Amaryllis's story: Mum-of-two begins radiotherapy treatment on Monday Mum-of-two Amaryllis Aitken is limbering up to lead Team Amy, made up of more than 70 women and girls, in tomorrow's race. The following day, the 38-year-old will begin radiotherapy treatment for sarcoma. The rare cancer was diagnosed in November last year, the day of Amaryllis' birthday. She said: "I first noticed a lump on my leg, sort of walnut sized, after a box fit class and thought I had pulled a muscle. "My GP thought the same, but said to go back if it didn't disappear. I went back six months later because it hadn't and, in November, sarcoma was diagnosed. It had also spread to my lungs. It was a very big shock, there is no history of cancer in my family." Amaryllis, from Kibworth, had chemotherapy, followed by an operation to remove the sarcoma. She said: "I feel fine at the moment, although I do get more tired than I used to. I told my close friends that I was going to do Race for Life and then I put it on Facebook and people just kept joining in. Now there are about 72 of us. "Sunday is going to be fantastic. I am so proud of everyone for their support and help. "When I booked a taxi through M & E Taxi, in Kibworth, I was told there wouldn't be a charge. "It is an amazing and it is a very humbling experience." Amaryllis's two daughters, Daisy 16 and three-year-old Scarlett, are among team members. Team Amy is also hoping to raise £3,000 or more for Cancer Research UK, which organises the race. Amaryllis said: "We have raised about £2,800, so I am sure we will get well over the £3,000 mark." Also joining the team is one of her lifelong friends, Shora Montgomerie. Shora, a GP from Market Harborough, said: "I did the Race for Life a couple of years ago, but this year it seems that there is much more relevance to it. "As a GP I have patients affected by cancer and, of course, know how important research is. But, Amy is the first of my friends and peer group to be directly affected by cancer. "We have been friends since we were babies and we went to school together. "When Amy shared her journey on Facebook so many friends from long ago saw it and wanted to be part of the team. There will be family and friends, children, mothers and grandmothers taking part and we will be walking the 5k route."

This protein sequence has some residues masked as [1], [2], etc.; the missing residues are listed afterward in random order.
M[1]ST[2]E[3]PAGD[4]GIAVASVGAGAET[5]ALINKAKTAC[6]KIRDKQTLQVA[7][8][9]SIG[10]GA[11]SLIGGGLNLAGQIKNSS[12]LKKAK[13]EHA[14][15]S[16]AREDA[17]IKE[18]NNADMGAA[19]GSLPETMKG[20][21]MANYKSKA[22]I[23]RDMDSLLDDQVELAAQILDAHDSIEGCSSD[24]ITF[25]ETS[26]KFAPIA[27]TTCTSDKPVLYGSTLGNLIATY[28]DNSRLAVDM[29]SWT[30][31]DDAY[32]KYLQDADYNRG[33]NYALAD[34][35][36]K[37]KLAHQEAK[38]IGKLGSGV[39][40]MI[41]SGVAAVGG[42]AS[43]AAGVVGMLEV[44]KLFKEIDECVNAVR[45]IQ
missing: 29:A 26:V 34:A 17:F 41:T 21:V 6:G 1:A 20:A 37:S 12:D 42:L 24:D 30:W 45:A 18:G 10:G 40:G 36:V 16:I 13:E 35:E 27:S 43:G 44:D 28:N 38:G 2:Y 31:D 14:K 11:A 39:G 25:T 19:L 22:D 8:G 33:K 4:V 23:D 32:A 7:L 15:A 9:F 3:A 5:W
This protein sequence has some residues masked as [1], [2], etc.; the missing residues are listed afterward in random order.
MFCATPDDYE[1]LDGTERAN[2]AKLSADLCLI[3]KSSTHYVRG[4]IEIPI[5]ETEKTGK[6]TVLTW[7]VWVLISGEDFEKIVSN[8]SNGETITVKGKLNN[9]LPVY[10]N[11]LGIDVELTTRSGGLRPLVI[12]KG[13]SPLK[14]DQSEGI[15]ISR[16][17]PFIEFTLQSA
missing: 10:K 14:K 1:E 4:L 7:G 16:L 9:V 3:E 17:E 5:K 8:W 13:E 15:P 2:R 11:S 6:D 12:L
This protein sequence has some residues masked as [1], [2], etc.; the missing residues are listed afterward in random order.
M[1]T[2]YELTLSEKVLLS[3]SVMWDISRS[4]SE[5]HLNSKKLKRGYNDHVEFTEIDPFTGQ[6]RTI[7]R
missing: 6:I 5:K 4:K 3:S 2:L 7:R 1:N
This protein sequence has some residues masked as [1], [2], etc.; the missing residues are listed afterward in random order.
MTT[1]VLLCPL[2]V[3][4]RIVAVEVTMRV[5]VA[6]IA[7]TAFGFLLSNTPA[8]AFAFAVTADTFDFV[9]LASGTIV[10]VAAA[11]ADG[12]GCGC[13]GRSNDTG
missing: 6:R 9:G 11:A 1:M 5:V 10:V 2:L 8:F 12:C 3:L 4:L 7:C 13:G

Don't miss our comprehensive coverage of the race Read more about the heartbreaking decision one Race for Life runner had to make in today's More magazine in the Leicester Mercury. In Monday's paper there will be full coverage of the Race for Life with a selection of pictures. We will also be producing a picture special inside Tuesday's Mercury capturing memorable moments from the event. Tweet us your pictures and Race for Life stories using the hashtag: #Race4LifeLeics We are also running a three-for-two offer on 10x8 prints from the Race For Life. For details, visit: thisisphotosales.co.uk/leicestershire